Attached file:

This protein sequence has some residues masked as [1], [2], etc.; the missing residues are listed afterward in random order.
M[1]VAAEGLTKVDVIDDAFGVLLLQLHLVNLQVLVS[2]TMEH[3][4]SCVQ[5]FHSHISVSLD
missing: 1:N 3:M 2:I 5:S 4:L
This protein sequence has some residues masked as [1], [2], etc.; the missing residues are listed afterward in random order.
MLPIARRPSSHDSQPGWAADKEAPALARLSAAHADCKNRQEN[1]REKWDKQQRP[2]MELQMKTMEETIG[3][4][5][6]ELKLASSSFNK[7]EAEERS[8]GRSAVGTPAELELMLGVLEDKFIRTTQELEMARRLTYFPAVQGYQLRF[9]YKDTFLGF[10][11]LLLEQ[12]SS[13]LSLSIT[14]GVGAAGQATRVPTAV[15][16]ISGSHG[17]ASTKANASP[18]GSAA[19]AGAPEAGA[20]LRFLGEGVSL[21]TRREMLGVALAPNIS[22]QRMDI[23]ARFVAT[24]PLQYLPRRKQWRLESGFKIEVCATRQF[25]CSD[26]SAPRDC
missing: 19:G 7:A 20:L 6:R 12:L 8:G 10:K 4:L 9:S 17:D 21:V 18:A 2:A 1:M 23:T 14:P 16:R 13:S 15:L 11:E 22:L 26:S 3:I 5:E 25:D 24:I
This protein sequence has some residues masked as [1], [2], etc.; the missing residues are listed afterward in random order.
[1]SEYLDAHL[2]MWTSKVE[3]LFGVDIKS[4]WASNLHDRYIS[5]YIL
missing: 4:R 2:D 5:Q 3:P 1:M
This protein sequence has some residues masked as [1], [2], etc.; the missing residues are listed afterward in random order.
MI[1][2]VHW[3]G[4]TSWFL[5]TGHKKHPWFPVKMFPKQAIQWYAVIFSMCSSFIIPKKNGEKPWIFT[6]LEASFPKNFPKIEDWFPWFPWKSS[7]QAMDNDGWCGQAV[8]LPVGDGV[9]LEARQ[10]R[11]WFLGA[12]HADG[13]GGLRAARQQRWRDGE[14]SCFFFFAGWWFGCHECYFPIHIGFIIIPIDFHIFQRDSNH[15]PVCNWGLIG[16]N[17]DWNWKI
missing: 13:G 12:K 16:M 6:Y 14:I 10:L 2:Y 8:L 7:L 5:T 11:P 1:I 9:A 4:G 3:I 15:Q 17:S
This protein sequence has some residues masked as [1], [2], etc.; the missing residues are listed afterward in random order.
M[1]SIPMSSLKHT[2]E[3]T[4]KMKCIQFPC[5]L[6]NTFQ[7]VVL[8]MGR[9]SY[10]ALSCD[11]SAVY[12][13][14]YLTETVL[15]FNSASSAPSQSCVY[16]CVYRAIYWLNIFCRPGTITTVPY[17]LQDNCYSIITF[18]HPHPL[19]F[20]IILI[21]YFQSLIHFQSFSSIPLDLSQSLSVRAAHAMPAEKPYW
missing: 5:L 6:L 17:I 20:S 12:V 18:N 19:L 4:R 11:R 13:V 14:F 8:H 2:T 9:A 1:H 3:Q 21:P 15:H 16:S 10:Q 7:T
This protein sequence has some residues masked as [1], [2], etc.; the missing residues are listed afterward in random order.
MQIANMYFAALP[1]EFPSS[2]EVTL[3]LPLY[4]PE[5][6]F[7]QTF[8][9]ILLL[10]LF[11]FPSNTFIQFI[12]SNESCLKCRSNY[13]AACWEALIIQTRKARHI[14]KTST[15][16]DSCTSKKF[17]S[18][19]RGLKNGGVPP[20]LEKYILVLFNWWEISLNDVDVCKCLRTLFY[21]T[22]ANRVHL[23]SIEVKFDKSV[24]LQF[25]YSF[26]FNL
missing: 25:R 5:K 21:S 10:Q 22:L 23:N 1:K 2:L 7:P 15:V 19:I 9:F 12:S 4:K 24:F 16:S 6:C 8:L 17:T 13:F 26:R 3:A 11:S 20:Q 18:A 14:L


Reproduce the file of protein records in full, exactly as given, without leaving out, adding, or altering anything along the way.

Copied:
This protein sequence has some residues masked as [1], [2], etc.; the missing residues are listed afterward in random order.
M[1]VAAEGLTKVDVIDDAFGVLLLQLHLVNLQVLVS[2]TMEH[3][4]SCVQ[5]FHSHISVSLD
missing: 1:N 3:M 2:I 5:S 4:L
This protein sequence has some residues masked as [1], [2], etc.; the missing residues are listed afterward in random order.
MLPIARRPSSHDSQPGWAADKEAPALARLSAAHADCKNRQEN[1]REKWDKQQRP[2]MELQMKTMEETIG[3][4][5][6]ELKLASSSFNK[7]EAEERS[8]GRSAVGTPAELELMLGVLEDKFIRTTQELEMARRLTYFPAVQGYQLRF[9]YKDTFLGF[10][11]LLLEQ[12]SS[13]LSLSIT[14]GVGAAGQATRVPTAV[15][16]ISGSHG[17]ASTKANASP[18]GSAA[19]AGAPEAGA[20]LRFLGEGVSL[21]TRREMLGVALAPNIS[22]QRMDI[23]ARFVAT[24]PLQYLPRRKQWRLESGFKIEVCATRQF[25]CSD[26]SAPRDC
missing: 19:G 7:A 20:L 6:R 12:L 8:G 10:K 4:L 9:S 17:D 21:V 18:A 2:A 1:M 23:T 14:P 16:R 13:S 15:L 11:E 22:L 26:S 3:I 5:E 25:D 24:I
This protein sequence has some residues masked as [1], [2], etc.; the missing residues are listed afterward in random order.
[1]SEYLDAHL[2]MWTSKVE[3]LFGVDIKS[4]WASNLHDRYIS[5]YIL
missing: 4:R 2:D 5:Q 3:P 1:M
This protein sequence has some residues masked as [1], [2], etc.; the missing residues are listed afterward in random order.
MI[1][2]VHW[3]G[4]TSWFL[5]TGHKKHPWFPVKMFPKQAIQWYAVIFSMCSSFIIPKKNGEKPWIFT[6]LEASFPKNFPKIEDWFPWFPWKSS[7]QAMDNDGWCGQAV[8]LPVGDGV[9]LEARQ[10]R[11]WFLGA[12]HADG[13]GGLRAARQQRWRDGE[14]SCFFFFAGWWFGCHECYFPIHIGFIIIPIDFHIFQRDSNH[15]PVCNWGLIG[16]N[17]DWNWKI
missing: 13:G 12:K 16:M 6:Y 14:I 10:L 2:Y 8:L 7:L 5:T 11:P 1:I 9:A 4:G 3:I 15:Q 17:S
This protein sequence has some residues masked as [1], [2], etc.; the missing residues are listed afterward in random order.
M[1]SIPMSSLKHT[2]E[3]T[4]KMKCIQFPC[5]L[6]NTFQ[7]VVL[8]MGR[9]SY[10]ALSCD[11]SAVY[12][13][14]YLTETVL[15]FNSASSAPSQSCVY[16]CVYRAIYWLNIFCRPGTITTVPY[17]LQDNCYSIITF[18]HPHPL[19]F[20]IILI[21]YFQSLIHFQSFSSIPLDLSQSLSVRAAHAMPAEKPYW
missing: 5:L 6:L 17:I 20:S 12:V 18:N 19:L 4:R 11:R 13:V 14:F 8:H 2:T 9:A 1:H 3:Q 21:P 15:H 16:S 10:Q 7:T
This protein sequence has some residues masked as [1], [2], etc.; the missing residues are listed afterward in random order.
MQIANMYFAALP[1]EFPSS[2]EVTL[3]LPLY[4]PE[5][6]F[7]QTF[8][9]ILLL[10]LF[11]FPSNTFIQFI[12]SNESCLKCRSNY[13]AACWEALIIQTRKARHI[14]KTST[15][16]DSCTSKKF[17]S[18][19]RGLKNGGVPP[20]LEKYILVLFNWWEISLNDVDVCKCLRTLFY[21]T[22]ANRVHL[23]SIEVKFDKSV[24]LQF[25]YSF[26]FNL
missing: 25:R 5:K 21:S 10:Q 22:L 23:N 1:K 2:L 7:P 15:V 19:I 9:F 12:S 4:K 24:F 16:S 6:C 8:L 17:T 13:F 26:R 3:A 11:S 20:Q 18:A 14:L